Betsey Wright served as Chief of Staff to Governor Clinton from 1982 to 1989 and was Deputy Chair of the 1992 Clinton presidential campaign.
Part 1: “The Comeback Kid”
“The Comeback Kid” follows Bill Clinton’s bumpy road to the 1992 presidential victory, an amazing triumph over repeated scandals and setbacks, through the first two years of his presidency.
From the political backwaters of Arkansas, Bill Clinton emerges as a political force unlike any seen on the national stage in a generation. Overcoming a troubled upbringing marred by alcoholism and violence, Clinton is determined from the start to succeed, first in Arkansas, then at Georgetown, Oxford and finally Yale. There he meets a young woman named Hillary Rodham who shares his intellect and idealism. Together they forge a marriage and political partnership that takes them to the Arkansas governor’s mansion and ultimately the White House, an election Clinton wins despite a campaign repeatedly under siege by allegations ranging from draft dodging to womanizing.
Although they have won the presidency, the Clintons have not yet won the country. Despite all of their education and experience, the Clintons are unprepared for politics in Washington, which quickly descends into open warfare with the Republican establishment and much of the media. The tumultuous first two years of the Clinton presidency see the beginning of the Whitewater scandal, the shocking death of Deputy White House Counsel Vince Foster, and the humiliating defeat of Hillary’s healthcare bill. Although the administration has its domestic successes, troubles brewing in the remote countries of Somalia and Rwanda and the arrival of a new and formidable rival named Newt Gingrich threaten to derail the Clinton presidency before it ever gets off the ground. When Republicans gain control of Congress in the midterm elections, the entire political landscape shifts to the right, leaving Clinton seemingly bereft of power.
Part 2: “The Survivor”
Shattered by the 1994 Republican victory, Clinton begins to sideline his most trusted advisors in favor of an aggressive political consultant named Dick Morris, who uses extensive polling to diagnose the administration’s weaknesses and develop strategies to correct them. The Republican “Contract with America” is riding high and by spring of 1995, Gingrich and his allies select the ground on which to wage their war: a plan to eliminate the federal budget deficit by drastically cutting Medicare and Medicaid. The plan leads to a government shutdown and slowly the tide begins to turn toward the president, who reclaims the political center with a stream of new initiatives that will curb big government and appeal to middle class families. Clinton wins the 1996 election in a landslide, pulling off one of the greatest turnarounds in political history. But events have been set in motion that will soon divide the country and nearly destroy Clinton's presidency.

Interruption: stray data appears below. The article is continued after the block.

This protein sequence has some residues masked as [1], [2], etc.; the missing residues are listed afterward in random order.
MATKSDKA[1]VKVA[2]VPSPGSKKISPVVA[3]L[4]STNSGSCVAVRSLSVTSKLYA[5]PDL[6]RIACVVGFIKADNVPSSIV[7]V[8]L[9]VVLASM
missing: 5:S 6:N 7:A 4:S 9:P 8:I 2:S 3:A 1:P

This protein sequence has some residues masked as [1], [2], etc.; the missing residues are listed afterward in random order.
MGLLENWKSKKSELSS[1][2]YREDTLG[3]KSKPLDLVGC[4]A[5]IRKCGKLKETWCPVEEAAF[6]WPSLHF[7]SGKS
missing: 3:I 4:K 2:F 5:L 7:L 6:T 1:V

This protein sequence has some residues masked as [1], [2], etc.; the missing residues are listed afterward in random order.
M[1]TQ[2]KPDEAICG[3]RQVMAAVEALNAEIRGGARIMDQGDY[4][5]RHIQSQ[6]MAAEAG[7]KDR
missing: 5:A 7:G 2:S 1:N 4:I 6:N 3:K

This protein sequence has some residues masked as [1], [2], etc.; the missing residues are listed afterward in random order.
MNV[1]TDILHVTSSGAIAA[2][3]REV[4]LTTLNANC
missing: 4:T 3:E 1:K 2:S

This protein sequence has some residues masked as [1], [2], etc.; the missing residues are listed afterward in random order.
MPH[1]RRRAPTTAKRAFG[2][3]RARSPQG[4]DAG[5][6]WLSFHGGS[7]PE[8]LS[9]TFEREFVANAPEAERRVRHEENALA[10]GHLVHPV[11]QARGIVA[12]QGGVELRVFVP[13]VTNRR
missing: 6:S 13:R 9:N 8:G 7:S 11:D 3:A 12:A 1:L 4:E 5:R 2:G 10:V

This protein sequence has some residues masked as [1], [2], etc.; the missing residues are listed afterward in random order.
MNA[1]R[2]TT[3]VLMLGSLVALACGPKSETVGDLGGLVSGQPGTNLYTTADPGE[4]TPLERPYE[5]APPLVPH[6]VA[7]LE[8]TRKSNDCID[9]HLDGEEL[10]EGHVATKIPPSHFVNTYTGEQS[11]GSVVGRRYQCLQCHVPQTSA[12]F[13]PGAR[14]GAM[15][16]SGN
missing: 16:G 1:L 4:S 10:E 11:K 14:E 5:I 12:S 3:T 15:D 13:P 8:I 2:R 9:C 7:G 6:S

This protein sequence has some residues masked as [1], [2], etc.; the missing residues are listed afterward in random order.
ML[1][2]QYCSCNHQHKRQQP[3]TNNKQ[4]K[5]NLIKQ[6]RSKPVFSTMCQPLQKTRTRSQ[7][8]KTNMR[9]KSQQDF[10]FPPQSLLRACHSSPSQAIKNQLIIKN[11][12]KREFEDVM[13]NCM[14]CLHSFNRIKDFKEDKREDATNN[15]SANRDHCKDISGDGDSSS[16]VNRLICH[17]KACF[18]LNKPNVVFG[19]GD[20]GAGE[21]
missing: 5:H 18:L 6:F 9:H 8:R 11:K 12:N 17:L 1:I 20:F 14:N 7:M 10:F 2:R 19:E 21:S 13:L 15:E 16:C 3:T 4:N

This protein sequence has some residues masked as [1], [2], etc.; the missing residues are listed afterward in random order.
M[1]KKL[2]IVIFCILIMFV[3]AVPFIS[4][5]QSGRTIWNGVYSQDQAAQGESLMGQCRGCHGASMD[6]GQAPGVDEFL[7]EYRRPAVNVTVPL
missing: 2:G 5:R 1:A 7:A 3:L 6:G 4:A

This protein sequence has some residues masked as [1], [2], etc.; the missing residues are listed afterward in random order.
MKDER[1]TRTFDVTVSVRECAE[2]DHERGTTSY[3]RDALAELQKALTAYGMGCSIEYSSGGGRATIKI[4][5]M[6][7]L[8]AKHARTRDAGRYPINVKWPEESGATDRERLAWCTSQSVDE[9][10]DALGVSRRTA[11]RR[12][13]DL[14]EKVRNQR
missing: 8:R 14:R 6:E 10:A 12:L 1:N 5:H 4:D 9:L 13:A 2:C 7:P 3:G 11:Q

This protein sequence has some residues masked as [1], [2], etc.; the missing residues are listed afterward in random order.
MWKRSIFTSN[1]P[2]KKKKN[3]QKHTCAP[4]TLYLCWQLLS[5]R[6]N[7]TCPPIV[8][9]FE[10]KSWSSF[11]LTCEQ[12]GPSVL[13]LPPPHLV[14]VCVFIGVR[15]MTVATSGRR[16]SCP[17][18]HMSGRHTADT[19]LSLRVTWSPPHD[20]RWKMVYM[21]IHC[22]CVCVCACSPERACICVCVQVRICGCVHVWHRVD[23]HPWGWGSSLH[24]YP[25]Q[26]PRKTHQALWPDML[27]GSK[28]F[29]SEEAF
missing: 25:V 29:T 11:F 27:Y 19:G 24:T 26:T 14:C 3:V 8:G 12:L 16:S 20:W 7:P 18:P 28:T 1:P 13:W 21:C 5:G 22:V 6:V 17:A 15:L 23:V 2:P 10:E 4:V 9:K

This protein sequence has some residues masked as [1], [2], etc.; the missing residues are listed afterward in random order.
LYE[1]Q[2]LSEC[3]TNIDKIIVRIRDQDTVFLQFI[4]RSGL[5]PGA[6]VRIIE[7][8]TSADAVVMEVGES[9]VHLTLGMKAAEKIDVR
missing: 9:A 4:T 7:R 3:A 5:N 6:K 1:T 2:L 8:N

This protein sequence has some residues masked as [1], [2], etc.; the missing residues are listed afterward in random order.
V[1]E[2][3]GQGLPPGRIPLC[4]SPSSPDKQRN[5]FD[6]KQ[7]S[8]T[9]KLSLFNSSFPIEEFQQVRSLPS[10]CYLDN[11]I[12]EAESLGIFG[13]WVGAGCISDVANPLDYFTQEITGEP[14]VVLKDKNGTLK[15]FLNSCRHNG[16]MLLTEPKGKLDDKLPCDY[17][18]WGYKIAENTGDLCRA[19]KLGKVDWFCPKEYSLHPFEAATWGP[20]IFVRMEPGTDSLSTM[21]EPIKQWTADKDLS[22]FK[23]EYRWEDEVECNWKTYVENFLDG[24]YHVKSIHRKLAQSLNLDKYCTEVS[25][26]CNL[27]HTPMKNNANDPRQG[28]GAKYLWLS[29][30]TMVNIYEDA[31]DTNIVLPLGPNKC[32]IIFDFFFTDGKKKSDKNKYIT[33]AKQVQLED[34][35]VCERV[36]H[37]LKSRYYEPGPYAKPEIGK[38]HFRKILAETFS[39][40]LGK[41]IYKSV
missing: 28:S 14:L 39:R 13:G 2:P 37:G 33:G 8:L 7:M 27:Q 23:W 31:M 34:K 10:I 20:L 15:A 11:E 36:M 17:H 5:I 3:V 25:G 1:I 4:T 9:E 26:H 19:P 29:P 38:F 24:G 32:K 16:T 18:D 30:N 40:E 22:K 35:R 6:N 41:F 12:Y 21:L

Clinton sails buoyantly into his second term: times are good, the economy is booming, and American prestige and power internationally are at an all-time high. Clinton’s dream of repairing the breach with Republicans seems within reach. But Clinton’s affair with Monica Lewinsky — a White House intern — becomes public after she confides in a co-worker named Linda Tripp. The ensuing scandal gives Independent Counsel Kenneth Starr the ammunition he needs to recharge his stalled investigation of the Whitewater affair. Congress initiates impeachment hearings, but the Republican leadership fails to remove Clinton from office. And when Starr’s damning report is finally released, the ire of the American public is focused more on the independent counsel than the president. Although Clinton survives the ordeal, confounding both his enemies and friends, he fails to reclaim the drive and zeal with which he began his presidency.